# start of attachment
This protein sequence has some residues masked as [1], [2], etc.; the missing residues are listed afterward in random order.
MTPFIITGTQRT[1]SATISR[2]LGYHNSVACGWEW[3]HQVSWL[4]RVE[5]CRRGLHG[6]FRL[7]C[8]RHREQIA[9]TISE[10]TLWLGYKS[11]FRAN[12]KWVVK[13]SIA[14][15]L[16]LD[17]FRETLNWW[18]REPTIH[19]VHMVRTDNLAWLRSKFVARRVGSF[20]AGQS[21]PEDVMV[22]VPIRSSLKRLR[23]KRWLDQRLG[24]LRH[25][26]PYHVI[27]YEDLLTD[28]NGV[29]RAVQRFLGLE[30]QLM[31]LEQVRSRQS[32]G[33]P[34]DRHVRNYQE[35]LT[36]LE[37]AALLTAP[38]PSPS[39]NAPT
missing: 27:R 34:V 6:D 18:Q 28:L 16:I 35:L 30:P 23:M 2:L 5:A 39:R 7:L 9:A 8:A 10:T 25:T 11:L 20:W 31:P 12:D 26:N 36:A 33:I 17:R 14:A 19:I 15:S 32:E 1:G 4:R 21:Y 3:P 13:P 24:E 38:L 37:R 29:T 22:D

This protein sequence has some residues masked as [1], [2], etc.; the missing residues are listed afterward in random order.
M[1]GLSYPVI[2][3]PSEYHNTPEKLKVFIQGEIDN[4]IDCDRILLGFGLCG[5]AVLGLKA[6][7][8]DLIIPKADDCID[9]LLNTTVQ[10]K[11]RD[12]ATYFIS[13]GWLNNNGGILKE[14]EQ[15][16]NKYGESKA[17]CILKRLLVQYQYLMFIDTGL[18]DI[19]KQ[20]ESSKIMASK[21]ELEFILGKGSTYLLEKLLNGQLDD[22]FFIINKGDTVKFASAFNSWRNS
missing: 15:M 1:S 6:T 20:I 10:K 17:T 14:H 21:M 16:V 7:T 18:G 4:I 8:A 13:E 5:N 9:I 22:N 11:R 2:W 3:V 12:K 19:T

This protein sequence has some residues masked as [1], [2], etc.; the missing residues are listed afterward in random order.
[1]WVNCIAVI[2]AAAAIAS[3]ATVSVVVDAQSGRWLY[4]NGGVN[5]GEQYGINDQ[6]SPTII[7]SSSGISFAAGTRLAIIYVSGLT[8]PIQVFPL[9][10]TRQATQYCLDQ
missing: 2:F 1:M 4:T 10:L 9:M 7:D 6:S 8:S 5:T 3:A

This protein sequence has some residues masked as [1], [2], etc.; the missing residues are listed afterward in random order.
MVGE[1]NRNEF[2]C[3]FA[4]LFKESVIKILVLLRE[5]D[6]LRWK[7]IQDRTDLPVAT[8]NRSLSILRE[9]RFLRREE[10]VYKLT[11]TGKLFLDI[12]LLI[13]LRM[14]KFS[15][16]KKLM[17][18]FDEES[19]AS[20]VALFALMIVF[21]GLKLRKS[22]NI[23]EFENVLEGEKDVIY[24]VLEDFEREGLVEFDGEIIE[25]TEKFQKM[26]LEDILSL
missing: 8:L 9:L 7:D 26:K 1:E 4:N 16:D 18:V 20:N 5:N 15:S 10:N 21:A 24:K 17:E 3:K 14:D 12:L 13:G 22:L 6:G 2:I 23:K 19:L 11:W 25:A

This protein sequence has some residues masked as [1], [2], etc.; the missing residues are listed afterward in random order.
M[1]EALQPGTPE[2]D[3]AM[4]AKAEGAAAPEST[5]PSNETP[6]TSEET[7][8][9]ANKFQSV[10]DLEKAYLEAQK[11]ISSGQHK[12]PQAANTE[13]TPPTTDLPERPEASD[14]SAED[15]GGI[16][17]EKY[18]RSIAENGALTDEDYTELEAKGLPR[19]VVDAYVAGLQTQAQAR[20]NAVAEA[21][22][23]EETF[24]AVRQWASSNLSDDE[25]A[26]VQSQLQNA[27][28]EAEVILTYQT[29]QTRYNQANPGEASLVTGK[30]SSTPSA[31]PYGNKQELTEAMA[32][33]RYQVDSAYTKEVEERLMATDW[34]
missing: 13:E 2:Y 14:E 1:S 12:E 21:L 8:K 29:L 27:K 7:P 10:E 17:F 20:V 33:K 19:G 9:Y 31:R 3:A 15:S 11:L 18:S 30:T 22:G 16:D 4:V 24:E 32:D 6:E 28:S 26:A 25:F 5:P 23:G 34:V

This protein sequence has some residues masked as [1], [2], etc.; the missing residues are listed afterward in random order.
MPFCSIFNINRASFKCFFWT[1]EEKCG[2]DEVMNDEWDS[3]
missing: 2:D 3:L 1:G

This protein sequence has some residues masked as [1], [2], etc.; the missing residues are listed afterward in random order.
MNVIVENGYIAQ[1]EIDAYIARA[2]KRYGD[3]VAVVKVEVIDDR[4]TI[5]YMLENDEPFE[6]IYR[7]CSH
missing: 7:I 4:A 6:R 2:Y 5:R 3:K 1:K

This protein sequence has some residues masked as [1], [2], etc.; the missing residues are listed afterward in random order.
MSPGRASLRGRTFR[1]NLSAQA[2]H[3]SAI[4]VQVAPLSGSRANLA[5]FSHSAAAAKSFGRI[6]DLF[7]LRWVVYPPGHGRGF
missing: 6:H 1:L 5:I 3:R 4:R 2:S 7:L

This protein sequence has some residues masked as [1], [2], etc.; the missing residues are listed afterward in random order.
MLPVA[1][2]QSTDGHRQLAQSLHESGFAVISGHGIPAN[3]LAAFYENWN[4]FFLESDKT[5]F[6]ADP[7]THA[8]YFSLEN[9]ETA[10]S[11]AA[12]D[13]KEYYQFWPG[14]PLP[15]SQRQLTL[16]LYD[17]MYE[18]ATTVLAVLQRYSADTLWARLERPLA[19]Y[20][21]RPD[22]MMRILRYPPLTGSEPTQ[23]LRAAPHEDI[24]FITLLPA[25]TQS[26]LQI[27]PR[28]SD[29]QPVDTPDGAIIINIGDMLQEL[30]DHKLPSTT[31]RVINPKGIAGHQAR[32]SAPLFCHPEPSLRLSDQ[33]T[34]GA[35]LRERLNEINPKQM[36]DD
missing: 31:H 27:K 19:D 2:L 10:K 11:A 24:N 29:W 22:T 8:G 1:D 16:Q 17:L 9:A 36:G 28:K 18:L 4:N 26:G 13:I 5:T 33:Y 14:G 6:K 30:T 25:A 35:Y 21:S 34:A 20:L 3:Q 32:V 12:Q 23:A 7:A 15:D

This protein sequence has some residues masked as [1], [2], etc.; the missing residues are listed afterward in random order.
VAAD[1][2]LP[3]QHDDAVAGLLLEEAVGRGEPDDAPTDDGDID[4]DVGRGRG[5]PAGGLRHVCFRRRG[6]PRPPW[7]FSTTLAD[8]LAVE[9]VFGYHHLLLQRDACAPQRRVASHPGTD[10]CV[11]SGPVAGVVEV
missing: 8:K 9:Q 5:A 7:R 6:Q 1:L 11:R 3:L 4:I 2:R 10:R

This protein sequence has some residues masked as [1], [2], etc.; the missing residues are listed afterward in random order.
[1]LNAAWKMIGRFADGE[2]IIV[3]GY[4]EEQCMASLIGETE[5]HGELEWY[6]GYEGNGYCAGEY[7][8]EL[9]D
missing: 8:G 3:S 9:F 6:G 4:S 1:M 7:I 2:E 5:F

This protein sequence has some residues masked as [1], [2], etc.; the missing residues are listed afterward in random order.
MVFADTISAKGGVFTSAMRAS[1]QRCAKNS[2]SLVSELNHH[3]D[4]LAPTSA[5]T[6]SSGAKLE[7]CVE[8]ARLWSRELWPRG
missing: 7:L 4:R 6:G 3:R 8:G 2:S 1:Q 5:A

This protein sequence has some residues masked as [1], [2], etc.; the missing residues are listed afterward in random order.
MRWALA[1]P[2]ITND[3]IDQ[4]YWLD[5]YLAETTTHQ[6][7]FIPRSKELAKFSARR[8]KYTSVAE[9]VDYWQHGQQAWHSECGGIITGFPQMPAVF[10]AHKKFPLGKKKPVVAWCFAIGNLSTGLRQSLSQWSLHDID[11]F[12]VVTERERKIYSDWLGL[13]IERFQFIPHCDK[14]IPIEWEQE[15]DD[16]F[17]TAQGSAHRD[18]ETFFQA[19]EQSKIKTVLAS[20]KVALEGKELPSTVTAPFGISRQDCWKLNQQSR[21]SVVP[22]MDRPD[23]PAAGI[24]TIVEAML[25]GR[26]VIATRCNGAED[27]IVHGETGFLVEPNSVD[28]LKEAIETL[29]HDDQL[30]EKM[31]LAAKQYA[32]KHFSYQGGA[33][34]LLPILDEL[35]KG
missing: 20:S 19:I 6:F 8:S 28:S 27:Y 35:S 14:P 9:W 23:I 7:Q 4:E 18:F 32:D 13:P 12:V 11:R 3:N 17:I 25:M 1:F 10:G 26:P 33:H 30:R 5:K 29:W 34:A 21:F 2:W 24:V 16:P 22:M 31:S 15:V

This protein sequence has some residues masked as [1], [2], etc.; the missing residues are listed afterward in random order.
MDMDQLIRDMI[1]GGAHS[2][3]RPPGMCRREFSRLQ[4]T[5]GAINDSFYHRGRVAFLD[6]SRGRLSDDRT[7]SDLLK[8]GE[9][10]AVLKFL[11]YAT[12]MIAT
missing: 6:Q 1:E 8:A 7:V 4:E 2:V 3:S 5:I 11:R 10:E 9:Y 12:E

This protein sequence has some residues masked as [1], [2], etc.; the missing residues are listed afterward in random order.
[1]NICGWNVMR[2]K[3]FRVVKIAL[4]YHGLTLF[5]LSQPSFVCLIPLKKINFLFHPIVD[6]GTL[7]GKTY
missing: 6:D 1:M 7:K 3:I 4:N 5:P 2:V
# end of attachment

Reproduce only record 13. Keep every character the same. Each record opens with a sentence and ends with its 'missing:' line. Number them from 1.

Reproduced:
This protein sequence has some residues masked as [1], [2], etc.; the missing residues are listed afterward in random order.
MRWALA[1]P[2]ITND[3]IDQ[4]YWLD[5]YLAETTTHQ[6][7]FIPRSKELAKFSARR[8]KYTSVAE[9]VDYWQHGQQAWHSECGGIITGFPQMPAVF[10]AHKKFPLGKKKPVVAWCFAIGNLSTGLRQSLSQWSLHDID[11]F[12]VVTERERKIYSDWLGL[13]IERFQFIPHCDK[14]IPIEWEQE[15]DD[16]F[17]TAQGSAHRD[18]ETFFQA[19]EQSKIKTVLAS[20]KVALEGKELPSTVTAPFGISRQDCWKLNQQSR[21]SVVP[22]MDRPD[23]PAAGI[24]TIVEAML[25]GR[26]VIATRCNGAED[27]IVHGETGFLVEPNSVD[28]LKEAIETL[29]HDDQL[30]EKM[31]LAAKQYA[32]KHFSYQGGA[33][34]LLPILDEL[35]KG
missing: 20:S 19:I 6:F 8:S 28:S 27:Y 35:S 14:P 9:W 23:I 7:Q 4:E 18:F 32:D 13:P 12:V 11:R 3:N 17:I 25:M 1:F 10:G 26:P 33:H 30:R 5:K 29:W 34:A 21:F 2:W 24:V 16:P 22:M 31:S 15:V